Anne and John Nuttall on Hedgehope Hill

Anne and John Nuttall on Hedgehope Hill

The couple who gave their names to a whole class of hills have completed an impressive third round of all the mountains in England and Wales.

John and Anne Nuttall, the Cheshire-based pair who compiled a list of the 2,000-footers in England and Wales, reckon they have also created their own mountain – of books.

The Mountains of England and Wales, the two-volume guidebooks to all the hills over 2,000ft (610m) with a prominence of 50ft (15m), is now in its third edition and the couple estimate if all the copies already sold were stacked on top of each other, they would create a new nuttall 2,000ft tall.

Mr Nuttall said: “The books have become the definitive guide to the mountains and it is the ambition of many walkers to climb them all.  To date a total of 189 people have accomplished this feat.”  Now the Nuttalls have done it three times.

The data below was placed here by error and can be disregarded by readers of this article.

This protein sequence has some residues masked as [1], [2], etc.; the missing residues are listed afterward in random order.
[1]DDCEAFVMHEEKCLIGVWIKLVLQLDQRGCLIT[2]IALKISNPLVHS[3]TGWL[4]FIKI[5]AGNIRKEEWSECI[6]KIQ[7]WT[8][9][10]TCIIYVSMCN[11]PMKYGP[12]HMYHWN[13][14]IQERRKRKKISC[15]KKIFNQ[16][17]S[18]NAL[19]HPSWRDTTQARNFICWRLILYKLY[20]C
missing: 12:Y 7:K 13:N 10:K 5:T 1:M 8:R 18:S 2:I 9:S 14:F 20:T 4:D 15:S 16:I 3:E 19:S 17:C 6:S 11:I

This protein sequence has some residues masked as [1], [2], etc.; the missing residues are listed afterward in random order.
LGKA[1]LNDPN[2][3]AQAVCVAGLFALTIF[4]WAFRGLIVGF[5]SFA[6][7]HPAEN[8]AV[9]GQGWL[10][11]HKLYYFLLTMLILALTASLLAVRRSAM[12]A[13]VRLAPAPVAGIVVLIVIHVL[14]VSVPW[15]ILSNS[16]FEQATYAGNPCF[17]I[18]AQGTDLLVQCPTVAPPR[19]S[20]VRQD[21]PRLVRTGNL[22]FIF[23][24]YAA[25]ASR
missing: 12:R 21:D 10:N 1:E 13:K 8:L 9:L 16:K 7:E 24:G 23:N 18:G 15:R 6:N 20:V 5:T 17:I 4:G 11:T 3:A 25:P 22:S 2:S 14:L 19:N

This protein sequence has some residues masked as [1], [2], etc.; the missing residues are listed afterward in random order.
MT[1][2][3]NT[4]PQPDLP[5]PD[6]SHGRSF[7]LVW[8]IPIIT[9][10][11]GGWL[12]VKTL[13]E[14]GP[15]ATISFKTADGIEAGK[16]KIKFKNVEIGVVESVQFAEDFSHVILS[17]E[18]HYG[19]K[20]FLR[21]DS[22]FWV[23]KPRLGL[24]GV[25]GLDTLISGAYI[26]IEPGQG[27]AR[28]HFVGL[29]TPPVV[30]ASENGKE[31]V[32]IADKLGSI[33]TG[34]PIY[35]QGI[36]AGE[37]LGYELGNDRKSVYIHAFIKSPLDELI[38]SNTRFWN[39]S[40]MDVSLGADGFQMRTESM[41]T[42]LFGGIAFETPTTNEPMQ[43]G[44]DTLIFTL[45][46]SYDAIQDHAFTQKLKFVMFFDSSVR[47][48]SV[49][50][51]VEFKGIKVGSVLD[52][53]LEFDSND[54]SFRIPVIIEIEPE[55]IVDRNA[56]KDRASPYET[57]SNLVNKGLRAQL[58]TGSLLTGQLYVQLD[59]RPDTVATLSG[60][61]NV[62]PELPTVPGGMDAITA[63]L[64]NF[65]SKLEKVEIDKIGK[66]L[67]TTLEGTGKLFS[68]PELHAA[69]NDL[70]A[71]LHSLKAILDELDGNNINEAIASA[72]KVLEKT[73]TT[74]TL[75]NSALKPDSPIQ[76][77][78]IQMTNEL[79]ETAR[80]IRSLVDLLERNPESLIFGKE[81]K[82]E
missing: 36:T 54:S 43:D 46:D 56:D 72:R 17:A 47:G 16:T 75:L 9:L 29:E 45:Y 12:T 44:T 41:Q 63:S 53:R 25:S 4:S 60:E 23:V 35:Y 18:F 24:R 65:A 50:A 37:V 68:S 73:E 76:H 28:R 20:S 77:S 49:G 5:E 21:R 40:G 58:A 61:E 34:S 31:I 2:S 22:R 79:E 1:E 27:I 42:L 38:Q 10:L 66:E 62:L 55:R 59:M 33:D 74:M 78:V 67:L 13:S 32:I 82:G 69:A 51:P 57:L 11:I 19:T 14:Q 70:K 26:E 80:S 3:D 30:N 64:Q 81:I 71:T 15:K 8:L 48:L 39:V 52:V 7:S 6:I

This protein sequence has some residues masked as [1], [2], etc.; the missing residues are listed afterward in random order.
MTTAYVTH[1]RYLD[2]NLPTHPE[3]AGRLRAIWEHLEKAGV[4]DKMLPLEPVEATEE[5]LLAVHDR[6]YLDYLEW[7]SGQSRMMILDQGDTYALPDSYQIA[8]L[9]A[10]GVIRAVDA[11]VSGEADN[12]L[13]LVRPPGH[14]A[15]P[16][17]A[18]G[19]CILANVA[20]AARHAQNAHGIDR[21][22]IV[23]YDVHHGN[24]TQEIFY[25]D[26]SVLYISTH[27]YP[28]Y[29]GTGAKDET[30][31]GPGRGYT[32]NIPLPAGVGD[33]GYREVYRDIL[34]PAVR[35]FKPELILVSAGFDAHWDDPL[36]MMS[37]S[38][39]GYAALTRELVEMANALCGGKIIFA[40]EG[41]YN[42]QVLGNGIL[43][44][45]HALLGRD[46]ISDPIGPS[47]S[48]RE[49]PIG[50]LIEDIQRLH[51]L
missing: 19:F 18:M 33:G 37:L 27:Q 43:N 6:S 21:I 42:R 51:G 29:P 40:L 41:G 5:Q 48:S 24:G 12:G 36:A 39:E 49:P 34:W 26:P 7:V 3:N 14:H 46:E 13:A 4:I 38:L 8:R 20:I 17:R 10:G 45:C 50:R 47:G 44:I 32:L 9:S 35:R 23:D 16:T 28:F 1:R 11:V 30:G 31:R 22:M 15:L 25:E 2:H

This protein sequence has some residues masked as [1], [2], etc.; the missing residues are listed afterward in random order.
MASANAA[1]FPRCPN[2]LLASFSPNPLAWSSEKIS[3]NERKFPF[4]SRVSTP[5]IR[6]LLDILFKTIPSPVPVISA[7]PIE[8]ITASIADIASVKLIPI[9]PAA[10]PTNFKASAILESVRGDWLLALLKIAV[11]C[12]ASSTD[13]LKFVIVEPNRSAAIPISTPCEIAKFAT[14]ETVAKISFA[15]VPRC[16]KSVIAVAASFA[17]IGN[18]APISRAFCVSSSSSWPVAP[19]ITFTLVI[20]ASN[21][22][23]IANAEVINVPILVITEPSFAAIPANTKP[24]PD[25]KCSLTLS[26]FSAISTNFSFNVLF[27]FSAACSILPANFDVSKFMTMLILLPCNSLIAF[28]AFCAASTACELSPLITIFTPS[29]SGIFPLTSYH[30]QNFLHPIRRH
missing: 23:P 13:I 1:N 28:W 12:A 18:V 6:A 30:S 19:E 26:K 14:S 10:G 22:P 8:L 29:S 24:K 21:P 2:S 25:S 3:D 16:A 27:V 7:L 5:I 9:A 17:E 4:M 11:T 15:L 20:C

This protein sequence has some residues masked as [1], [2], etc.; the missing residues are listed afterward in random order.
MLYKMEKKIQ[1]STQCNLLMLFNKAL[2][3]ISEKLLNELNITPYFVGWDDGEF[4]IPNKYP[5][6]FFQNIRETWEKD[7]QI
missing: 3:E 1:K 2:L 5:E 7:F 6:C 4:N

He explained his definition of a mountain: “It must be at least 2,000ft high and must rise above its surroundings by at least 50ft. So obviously Scafell Pike, Helvellyn, Skiddaw and Snowdon are mountains, but there are many, many more.  In all there are 443 mountains – 190 in Wales and 253 in England.

The summit party on Moel Eilio

The summit party on Moel Eilio

The Nuttalls’ third round of Wales was completed last year when John carried their 2½-year-old grandson Matthew to the summit of Moel Eilio, south of Snowdon. Conditions were far from good, with the wind gusting to 70mph (113kph), but John said the summit was reached after a struggle by the group which included friends as well as John and Anne’s son Joe, his wife Tara plus their other children Sam, six, and eight-year-old Heather.

John continued: “The final summit in England was however a solitary affair. No fanfare, just a sunny afternoon alone on Hedgehope Hill in the Cheviots. The party is for later, but down to earth at home.”

The updated edition of The Mountains of England and Wales includes two new English nuttalls: Honister Crag in the Lake District and Birks Fell in the Yorkshire Dales.

Wales has lost one top, but gained 10, including Mynydd Graig Goch, accurately surveyed by the trio of amateur hill sleuths, Graham Jackson, John Barnard and Myrddyn Phillips.

The two volumes are published by Cicerone Press.

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